ViacomCBS has decided to sell one of its assets, the Big 5 traditional publishing company Simon & Schuster. ViacomCBS’s Chief Executive Bob Bakish said during an appearance at the Morgan Stanley Technology, Media & Telcom Conference that his company wants to divest from S&S. And then, he added the phrase that many of you flagged in your comments to me:

“[Simon & Schuster] is not video-based,” Bakish said. “It does not have a significant connection to our broader business.”

The man is an idiot. He really is. And that’s a good thing for writers.

S&S’s contracts are relatively draconian. Almost all of the contracts S&S had its authors sign in the past twenty years license most of the rights in the book, sometimes on a non-exclusive basis, sometimes on a right of first refusal basis.

In other words, the books aren’t video based, but they could be. Easily. They could be the basis for all kinds of visual properties, with only a tiny cash outlay—and given how dumb writers can be and how awful many of the S&S contracts are—maybe no cash outlay at all.

Bakish is selling a gold mine, and he’ll probably do it for a song.

But he does have a problem. It is a problem that exists in all of the Big 5 publishers.

None of these companies has good records of the rights the companies licensed from their authors.

In other words, to keep a company like this, ViacomCBS would need to hire some staffers, pay them a pittance, and have them spend a year or two putting all of the contract terms in a spreadsheet, along with a tagline about the stories.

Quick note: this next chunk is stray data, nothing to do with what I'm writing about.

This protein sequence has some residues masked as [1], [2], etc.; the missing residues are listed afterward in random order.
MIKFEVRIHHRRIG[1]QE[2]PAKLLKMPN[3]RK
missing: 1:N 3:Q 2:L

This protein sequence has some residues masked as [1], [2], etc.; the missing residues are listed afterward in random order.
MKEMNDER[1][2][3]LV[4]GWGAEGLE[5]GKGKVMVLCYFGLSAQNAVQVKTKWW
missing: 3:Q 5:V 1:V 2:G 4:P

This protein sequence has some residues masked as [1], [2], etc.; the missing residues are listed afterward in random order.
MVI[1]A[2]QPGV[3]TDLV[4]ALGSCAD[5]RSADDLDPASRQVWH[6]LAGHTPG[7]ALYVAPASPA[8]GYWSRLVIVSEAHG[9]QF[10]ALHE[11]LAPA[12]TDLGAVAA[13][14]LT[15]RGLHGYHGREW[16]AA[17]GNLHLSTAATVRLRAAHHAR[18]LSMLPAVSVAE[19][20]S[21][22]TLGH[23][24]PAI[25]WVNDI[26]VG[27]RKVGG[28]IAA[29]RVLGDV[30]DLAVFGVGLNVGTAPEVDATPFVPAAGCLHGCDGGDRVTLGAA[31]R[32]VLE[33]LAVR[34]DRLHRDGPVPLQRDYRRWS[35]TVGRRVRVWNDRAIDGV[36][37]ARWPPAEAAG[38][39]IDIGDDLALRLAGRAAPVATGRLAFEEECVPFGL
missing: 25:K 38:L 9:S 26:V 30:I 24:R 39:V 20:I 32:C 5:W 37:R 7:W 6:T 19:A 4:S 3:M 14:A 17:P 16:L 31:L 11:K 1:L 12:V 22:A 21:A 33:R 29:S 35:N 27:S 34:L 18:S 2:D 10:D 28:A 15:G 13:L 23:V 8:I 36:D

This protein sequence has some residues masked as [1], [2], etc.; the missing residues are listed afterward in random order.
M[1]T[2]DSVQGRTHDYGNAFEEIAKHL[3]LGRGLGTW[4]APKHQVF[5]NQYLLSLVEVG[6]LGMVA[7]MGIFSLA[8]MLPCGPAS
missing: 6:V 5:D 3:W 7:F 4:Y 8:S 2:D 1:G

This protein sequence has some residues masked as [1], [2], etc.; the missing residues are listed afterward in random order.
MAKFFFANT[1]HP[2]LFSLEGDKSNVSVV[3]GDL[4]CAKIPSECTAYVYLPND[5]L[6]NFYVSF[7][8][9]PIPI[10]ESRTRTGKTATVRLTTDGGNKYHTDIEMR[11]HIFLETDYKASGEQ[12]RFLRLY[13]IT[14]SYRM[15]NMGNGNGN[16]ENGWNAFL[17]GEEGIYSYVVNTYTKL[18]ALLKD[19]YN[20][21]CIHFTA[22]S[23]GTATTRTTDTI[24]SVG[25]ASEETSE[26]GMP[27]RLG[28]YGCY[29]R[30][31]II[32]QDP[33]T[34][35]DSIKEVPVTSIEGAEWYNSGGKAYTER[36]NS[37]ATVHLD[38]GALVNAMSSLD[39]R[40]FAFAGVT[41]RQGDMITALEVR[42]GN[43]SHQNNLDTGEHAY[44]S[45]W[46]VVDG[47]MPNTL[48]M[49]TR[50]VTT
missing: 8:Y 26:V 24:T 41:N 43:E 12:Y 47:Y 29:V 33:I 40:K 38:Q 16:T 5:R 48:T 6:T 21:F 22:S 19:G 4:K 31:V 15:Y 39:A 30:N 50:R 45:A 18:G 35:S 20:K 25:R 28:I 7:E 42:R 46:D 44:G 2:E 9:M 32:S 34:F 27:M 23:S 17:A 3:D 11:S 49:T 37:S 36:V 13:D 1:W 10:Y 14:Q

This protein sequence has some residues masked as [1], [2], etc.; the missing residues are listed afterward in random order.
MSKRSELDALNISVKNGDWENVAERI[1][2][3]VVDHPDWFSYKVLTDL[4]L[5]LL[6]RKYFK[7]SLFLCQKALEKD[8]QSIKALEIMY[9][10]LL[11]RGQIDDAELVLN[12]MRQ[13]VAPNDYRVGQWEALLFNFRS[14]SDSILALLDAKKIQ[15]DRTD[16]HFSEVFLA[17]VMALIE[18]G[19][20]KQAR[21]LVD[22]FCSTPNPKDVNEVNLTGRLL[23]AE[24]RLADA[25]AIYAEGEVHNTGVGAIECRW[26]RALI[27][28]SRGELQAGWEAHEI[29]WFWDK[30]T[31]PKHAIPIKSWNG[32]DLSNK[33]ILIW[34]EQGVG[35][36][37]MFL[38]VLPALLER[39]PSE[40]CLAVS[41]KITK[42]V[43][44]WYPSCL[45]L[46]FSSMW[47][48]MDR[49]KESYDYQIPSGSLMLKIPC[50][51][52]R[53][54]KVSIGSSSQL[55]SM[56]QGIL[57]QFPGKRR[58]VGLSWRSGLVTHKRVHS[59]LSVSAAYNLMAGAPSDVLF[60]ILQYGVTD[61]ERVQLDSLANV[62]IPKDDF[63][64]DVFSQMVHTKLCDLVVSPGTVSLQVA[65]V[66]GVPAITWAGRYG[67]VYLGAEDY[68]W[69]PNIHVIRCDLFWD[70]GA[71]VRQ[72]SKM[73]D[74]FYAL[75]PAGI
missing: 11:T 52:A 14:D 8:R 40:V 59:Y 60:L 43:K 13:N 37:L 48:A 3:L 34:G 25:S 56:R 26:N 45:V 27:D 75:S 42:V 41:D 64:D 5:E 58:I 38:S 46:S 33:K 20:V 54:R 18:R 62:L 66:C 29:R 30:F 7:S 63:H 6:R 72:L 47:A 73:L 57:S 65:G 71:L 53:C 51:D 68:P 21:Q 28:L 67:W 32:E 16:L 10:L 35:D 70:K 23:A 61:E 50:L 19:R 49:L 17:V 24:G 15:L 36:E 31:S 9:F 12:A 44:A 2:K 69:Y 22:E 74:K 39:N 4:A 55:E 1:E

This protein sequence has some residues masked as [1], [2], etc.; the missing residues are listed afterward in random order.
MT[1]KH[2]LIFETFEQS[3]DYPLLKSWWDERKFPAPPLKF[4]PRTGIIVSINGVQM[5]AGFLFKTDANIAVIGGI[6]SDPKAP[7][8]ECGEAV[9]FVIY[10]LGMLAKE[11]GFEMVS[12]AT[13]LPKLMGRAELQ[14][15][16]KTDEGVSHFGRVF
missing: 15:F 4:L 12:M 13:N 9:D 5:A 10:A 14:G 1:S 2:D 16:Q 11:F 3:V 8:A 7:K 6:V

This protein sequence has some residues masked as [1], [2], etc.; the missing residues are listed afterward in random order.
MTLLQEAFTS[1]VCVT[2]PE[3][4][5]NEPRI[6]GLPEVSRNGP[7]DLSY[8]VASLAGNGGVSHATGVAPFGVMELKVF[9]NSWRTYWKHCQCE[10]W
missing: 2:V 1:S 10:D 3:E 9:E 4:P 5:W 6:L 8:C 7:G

Vampires with movie rights reserved for S&S or Vampires with no movie rights reserved, but cheaply and easily licensed.

Strong Female Protagonists …same as above. And on, and on, and on.

Fortunately for writers, S&S hasn’t done this. Nor have the others in the Big 5, so exploiting those rights (and screwing the authors) becomes exponentially harder.

So hard, in fact, that some guy like Bakish, who is tasked with making his company profitable, doesn’t know that he should keep S&S, invest less than a million in organization, and then put those assets to work for his company.

Nope, better to sell of the property and make some cash right now.

I’m both shaking my head at his—and his predecessors’ and his colleagues’—stupidity while also shaking a little in my boots. Because we’ve only just started to set up our inventory lists at WMG Publishing. So I know we’re behind.

But not as behind as S&S is. As one article noted, S&S publishes about 2,000 books per year. It’s been with CBS (before the Viacom merger) for 25 years, but S&S itself has existed since 1924.